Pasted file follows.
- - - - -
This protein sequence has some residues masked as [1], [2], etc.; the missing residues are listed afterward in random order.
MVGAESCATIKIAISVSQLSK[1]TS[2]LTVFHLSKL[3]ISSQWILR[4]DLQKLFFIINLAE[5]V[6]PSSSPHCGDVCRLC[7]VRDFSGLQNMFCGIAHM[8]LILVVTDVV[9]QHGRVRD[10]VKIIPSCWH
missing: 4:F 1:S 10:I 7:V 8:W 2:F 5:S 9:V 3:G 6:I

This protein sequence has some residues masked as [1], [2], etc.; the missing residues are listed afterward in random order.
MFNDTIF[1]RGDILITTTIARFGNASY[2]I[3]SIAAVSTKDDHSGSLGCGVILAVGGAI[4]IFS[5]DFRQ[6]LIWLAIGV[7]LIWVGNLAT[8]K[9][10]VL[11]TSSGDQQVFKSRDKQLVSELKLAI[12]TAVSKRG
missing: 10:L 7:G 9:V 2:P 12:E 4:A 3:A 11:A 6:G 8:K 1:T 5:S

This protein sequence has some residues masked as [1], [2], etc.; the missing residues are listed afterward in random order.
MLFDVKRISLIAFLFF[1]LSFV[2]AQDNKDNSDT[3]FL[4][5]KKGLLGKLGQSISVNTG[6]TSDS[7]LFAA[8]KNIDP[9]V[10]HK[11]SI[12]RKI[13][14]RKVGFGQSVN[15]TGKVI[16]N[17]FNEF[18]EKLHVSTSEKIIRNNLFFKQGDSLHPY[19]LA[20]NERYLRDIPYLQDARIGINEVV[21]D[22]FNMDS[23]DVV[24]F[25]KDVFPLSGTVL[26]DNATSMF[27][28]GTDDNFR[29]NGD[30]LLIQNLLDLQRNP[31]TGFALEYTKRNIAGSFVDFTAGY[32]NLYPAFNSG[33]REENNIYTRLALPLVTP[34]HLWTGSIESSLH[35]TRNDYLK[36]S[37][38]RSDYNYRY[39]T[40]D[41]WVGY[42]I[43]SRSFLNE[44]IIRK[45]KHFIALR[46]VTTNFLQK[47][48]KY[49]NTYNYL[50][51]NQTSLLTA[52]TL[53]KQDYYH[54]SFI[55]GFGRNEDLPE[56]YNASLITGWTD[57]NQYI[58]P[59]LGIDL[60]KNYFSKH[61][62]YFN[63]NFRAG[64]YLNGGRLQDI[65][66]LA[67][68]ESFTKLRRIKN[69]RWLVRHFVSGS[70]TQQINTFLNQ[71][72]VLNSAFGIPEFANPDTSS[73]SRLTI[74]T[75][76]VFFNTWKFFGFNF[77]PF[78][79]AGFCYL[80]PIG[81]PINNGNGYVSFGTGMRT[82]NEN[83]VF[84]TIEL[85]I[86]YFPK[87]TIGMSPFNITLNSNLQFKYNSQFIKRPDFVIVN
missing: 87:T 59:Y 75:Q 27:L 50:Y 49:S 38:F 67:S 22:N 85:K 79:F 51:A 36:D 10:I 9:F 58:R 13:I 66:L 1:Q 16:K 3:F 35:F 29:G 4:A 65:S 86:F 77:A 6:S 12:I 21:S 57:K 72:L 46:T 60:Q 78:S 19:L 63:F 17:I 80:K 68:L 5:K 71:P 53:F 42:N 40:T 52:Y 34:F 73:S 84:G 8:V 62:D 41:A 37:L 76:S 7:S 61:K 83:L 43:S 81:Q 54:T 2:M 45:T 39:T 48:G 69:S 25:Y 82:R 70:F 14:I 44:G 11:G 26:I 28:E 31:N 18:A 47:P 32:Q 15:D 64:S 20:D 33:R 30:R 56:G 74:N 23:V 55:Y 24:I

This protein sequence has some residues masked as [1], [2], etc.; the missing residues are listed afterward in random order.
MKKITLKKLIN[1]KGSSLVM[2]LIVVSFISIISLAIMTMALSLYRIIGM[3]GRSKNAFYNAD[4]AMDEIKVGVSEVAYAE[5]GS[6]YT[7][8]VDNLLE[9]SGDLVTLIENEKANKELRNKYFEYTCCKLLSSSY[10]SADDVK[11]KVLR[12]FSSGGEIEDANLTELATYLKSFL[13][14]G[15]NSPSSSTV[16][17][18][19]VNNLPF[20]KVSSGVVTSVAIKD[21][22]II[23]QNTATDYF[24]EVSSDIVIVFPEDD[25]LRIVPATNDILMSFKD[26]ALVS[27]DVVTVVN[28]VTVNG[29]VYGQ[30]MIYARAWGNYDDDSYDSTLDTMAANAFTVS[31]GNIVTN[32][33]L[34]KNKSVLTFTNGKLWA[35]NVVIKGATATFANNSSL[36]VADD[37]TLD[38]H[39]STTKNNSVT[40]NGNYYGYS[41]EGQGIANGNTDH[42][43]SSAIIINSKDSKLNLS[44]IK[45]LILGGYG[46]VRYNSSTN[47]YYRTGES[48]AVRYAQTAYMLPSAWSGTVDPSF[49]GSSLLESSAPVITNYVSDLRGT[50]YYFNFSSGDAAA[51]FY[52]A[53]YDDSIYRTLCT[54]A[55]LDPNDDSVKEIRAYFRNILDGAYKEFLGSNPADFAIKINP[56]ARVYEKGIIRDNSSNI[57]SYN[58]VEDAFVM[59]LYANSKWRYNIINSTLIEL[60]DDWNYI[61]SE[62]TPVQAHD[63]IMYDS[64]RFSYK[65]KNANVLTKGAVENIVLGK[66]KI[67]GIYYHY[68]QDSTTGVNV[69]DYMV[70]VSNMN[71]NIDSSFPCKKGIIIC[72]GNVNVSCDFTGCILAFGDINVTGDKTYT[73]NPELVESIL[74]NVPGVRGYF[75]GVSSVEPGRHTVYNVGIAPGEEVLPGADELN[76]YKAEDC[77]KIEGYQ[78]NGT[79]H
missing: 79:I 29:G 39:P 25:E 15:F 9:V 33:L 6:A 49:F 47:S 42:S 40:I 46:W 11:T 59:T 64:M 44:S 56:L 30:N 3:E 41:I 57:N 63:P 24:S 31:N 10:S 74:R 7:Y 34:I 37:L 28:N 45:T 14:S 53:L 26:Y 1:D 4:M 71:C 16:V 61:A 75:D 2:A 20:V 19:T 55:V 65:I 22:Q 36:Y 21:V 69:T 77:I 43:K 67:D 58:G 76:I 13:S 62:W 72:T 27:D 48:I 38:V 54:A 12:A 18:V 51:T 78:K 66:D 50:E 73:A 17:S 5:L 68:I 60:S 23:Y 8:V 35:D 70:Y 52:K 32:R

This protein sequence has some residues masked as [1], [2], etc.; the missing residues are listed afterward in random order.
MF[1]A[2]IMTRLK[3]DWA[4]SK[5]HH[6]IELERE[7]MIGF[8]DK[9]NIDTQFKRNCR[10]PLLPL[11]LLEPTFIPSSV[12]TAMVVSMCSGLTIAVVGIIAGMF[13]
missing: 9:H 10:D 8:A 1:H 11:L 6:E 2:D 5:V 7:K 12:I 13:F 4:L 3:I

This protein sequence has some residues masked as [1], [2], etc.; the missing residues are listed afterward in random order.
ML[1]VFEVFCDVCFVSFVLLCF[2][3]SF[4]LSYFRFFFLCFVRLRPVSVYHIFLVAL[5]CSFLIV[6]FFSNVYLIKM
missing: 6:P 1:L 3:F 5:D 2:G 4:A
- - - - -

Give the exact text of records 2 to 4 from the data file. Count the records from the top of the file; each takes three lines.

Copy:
This protein sequence has some residues masked as [1], [2], etc.; the missing residues are listed afterward in random order.
MFNDTIF[1]RGDILITTTIARFGNASY[2]I[3]SIAAVSTKDDHSGSLGCGVILAVGGAI[4]IFS[5]DFRQ[6]LIWLAIGV[7]LIWVGNLAT[8]K[9][10]VL[11]TSSGDQQVFKSRDKQLVSELKLAI[12]TAVSKRG
missing: 10:L 7:G 9:V 2:P 12:E 4:A 3:A 11:A 6:G 8:K 1:T 5:S

This protein sequence has some residues masked as [1], [2], etc.; the missing residues are listed afterward in random order.
MLFDVKRISLIAFLFF[1]LSFV[2]AQDNKDNSDT[3]FL[4][5]KKGLLGKLGQSISVNTG[6]TSDS[7]LFAA[8]KNIDP[9]V[10]HK[11]SI[12]RKI[13][14]RKVGFGQSVN[15]TGKVI[16]N[17]FNEF[18]EKLHVSTSEKIIRNNLFFKQGDSLHPY[19]LA[20]NERYLRDIPYLQDARIGINEVV[21]D[22]FNMDS[23]DVV[24]F[25]KDVFPLSGTVL[26]DNATSMF[27][28]GTDDNFR[29]NGD[30]LLIQNLLDLQRNP[31]TGFALEYTKRNIAGSFVDFTAGY[32]NLYPAFNSG[33]REENNIYTRLALPLVTP[34]HLWTGSIESSLH[35]TRNDYLK[36]S[37][38]RSDYNYRY[39]T[40]D[41]WVGY[42]I[43]SRSFLNE[44]IIRK[45]KHFIALR[46]VTTNFLQK[47][48]KY[49]NTYNYL[50][51]NQTSLLTA[52]TL[53]KQDYYH[54]SFI[55]GFGRNEDLPE[56]YNASLITGWTD[57]NQYI[58]P[59]LGIDL[60]KNYFSKH[61][62]YFN[63]NFRAG[64]YLNGGRLQDI[65][66]LA[67][68]ESFTKLRRIKN[69]RWLVRHFVSGS[70]TQQINTFLNQ[71][72]VLNSAFGIPEFANPDTSS[73]SRLTI[74]T[75][76]VFFNTWKFFGFNF[77]PF[78][79]AGFCYL[80]PIG[81]PINNGNGYVSFGTGMRT[82]NEN[83]VF[84]TIEL[85]I[86]YFPK[87]TIGMSPFNITLNSNLQFKYNSQFIKRPDFVIVN
missing: 87:T 59:Y 75:Q 27:L 50:Y 49:S 38:F 67:S 22:N 85:K 79:F 51:A 36:D 10:I 9:F 58:R 13:I 66:L 1:Q 16:K 3:F 35:F 29:G 4:A 65:S 86:F 77:A 6:S 12:I 21:S 57:K 72:L 46:T 60:Q 78:S 19:L 63:F 17:I 80:K 68:L 5:K 71:P 53:F 42:N 40:T 52:Y 34:F 73:S 84:G 8:V 62:D 41:A 37:L 76:S 7:S 61:K 83:L 43:S 81:Q 54:T 2:M 45:T 39:T 48:G 69:S 25:Y 82:R 70:F 14:I 44:G 11:G 26:I 28:E 31:N 18:A 47:P 32:Q 15:D 64:S 20:D 33:R 30:R 56:G 74:N 23:V 55:Y 24:I

This protein sequence has some residues masked as [1], [2], etc.; the missing residues are listed afterward in random order.
MKKITLKKLIN[1]KGSSLVM[2]LIVVSFISIISLAIMTMALSLYRIIGM[3]GRSKNAFYNAD[4]AMDEIKVGVSEVAYAE[5]GS[6]YT[7][8]VDNLLE[9]SGDLVTLIENEKANKELRNKYFEYTCCKLLSSSY[10]SADDVK[11]KVLR[12]FSSGGEIEDANLTELATYLKSFL[13][14]G[15]NSPSSSTV[16][17][18][19]VNNLPF[20]KVSSGVVTSVAIKD[21][22]II[23]QNTATDYF[24]EVSSDIVIVFPEDD[25]LRIVPATNDILMSFKD[26]ALVS[27]DVVTVVN[28]VTVNG[29]VYGQ[30]MIYARAWGNYDDDSYDSTLDTMAANAFTVS[31]GNIVTN[32][33]L[34]KNKSVLTFTNGKLWA[35]NVVIKGATATFANNSSL[36]VADD[37]TLD[38]H[39]STTKNNSVT[40]NGNYYGYS[41]EGQGIANGNTDH[42][43]SSAIIINSKDSKLNLS[44]IK[45]LILGGYG[46]VRYNSSTN[47]YYRTGES[48]AVRYAQTAYMLPSAWSGTVDPSF[49]GSSLLESSAPVITNYVSDLRGT[50]YYFNFSSGDAAA[51]FY[52]A[53]YDDSIYRTLCT[54]A[55]LDPNDDSVKEIRAYFRNILDGAYKEFLGSNPADFAIKINP[56]ARVYEKGIIRDNSSNI[57]SYN[58]VEDAFVM[59]LYANSKWRYNIINSTLIEL[60]DDWNYI[61]SE[62]TPVQAHD[63]IMYDS[64]RFSYK[65]KNANVLTKGAVENIVLGK[66]KI[67]GIYYHY[68]QDSTTGVNV[69]DYMV[70]VSNMN[71]NIDSSFPCKKGIIIC[72]GNVNVSCDFTGCILAFGDINVTGDKTYT[73]NPELVESIL[74]NVPGVRGYF[75]GVSSVEPGRHTVYNVGIAPGEEVLPGADELN[76]YKAEDC[77]KIEGYQ[78]NGT[79]H
missing: 79:I 29:G 39:P 25:E 15:F 9:V 33:L 6:A 49:F 47:S 42:S 40:I 46:W 11:T 59:T 64:M 44:S 56:L 30:N 3:E 41:I 57:N 63:P 24:S 31:N 10:S 74:R 7:Y 34:I 37:L 28:N 45:T 14:S 53:L 26:Y 1:D 4:M 71:C 16:V 61:A 75:D 2:A 20:V 19:T 55:V 65:I 22:Q 36:Y 21:V 69:T 77:I 43:K 67:D 58:G 76:I 13:S 62:W 72:T 27:D 48:I 38:V 54:A 12:A 18:V 51:T 78:K 66:D 50:E 73:A 17:S 5:L 68:I 60:S 23:Y 8:V 35:D 70:Y 52:K 32:R